Is Denmark A Country?

Christiansborg Palace in Copenhagen is the seat of the Danish Parliament.
Christiansborg Palace in Copenhagen is the seat of the Danish Parliament.

The Kingdom of Denmark is a sovereign state in Northern Europe. It is a Nordic country and occupies the southernmost part of the Scandinavian region. Denmark borders Norway, Sweden, and Germany. Apart from the mainland, Denmark also consists of Greenland and the Faroe Islands that are autonomous territories, and a series of islands in the North Atlantic Ocean. Mainland Denmark covers an area of about 16,573 sq mi and 853,509 sq mi when the Faroe Islands and Greenland are included.

Country Definition

A country is a geographic region with a distinct national entity, political characteristics, legal jurisdiction, and defined boundaries. Most countries are sovereign states that govern themselves. A country is formed by the merger of several states, separation from another country, or the ownership of unclaimed land. Governments run countries through a system of governance. The United Nations recognizes 193 sovereign states or countries around the world, one of which is Denmark.


Denmark is governed as a constitutional monarchy where the monarch is the head of state while the prime minister is the head of government. The parliament is unicameral, and its primary function is to pass laws. The sovereignty of the country is guaranteed by the constitution that also protects the rights of the Danish people.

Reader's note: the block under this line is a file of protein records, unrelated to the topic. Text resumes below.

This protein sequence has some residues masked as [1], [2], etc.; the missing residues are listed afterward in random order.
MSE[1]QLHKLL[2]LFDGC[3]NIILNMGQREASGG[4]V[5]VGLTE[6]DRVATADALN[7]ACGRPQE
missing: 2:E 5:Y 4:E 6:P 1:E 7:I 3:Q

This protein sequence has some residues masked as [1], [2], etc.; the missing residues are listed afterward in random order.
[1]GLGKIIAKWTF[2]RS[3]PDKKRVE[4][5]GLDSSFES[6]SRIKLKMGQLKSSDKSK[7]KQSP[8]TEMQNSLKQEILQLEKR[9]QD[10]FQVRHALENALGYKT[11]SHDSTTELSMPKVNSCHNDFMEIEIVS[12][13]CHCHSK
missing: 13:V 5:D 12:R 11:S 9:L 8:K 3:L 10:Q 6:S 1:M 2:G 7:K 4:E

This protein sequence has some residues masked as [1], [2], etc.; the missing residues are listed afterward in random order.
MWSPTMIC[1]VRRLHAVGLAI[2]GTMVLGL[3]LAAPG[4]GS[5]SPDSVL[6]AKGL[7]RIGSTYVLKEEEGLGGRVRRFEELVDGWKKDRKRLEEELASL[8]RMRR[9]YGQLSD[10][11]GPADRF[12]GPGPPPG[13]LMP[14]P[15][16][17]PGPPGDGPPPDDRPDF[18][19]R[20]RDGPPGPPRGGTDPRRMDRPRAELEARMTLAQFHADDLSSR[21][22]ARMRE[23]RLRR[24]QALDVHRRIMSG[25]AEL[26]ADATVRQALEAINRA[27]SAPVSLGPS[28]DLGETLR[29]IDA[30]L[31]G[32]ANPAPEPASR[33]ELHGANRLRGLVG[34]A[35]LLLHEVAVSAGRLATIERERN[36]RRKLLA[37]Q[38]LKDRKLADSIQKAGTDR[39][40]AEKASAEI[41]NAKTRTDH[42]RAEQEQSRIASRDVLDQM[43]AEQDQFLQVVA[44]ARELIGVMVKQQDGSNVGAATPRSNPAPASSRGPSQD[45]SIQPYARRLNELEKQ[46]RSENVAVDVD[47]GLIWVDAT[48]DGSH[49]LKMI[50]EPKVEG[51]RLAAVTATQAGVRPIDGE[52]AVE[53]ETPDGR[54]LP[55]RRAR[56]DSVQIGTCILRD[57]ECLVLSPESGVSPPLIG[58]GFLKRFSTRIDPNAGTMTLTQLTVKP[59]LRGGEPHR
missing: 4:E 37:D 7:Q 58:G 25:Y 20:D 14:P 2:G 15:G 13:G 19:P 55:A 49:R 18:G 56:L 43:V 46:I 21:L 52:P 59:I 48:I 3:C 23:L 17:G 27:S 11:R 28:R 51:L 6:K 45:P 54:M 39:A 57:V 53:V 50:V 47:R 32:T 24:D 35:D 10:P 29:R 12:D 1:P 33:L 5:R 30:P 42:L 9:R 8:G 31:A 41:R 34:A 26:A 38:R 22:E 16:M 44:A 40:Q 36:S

Independence of Denmark

During the First World War, Denmark chose to remain a neutral state because joining the war on either side would be devastating to the country. The state could not export goods overseas because of the German blockade, and the economy deteriorated. Food and fuel were rationed until the fall of Germany. At the start of the Second World War, Adolf Hitler offered and non-aggression pact to the Scandinavian countries. Norway and Sweden rejected, but Denmark accepted and declared itself neutral. However, Germany occupied Denmark in the bid to stem the resistance in Norway. The British occupied the Faroe Islands and Iceland, and in the process, Iceland declared independence from Denmark. Despite the occupation, Denmark retained its monarchy and government. The Danes played a crucial part in smuggling millions of Jews from Germany to Sweden and refused to treat Germans fleeing Germany. Denmark does not mark Independence Day as other countries, but it instead recognizes Constitution Day on 5 June.

Present-Day Denmark

Present-day Denmark is a developed country that ranks high in the global livability index. It is among the best states to live in because of developed infrastructure, education, healthcare, and affordability. Copenhagen is both the capital and largest city. It is a member of the European Union but not the Eurozone. It is also a member of the United Nations and the North Atlantic Treaty Organization. The country has a GDP of $286.766 billion and a per capita income of $49,883.


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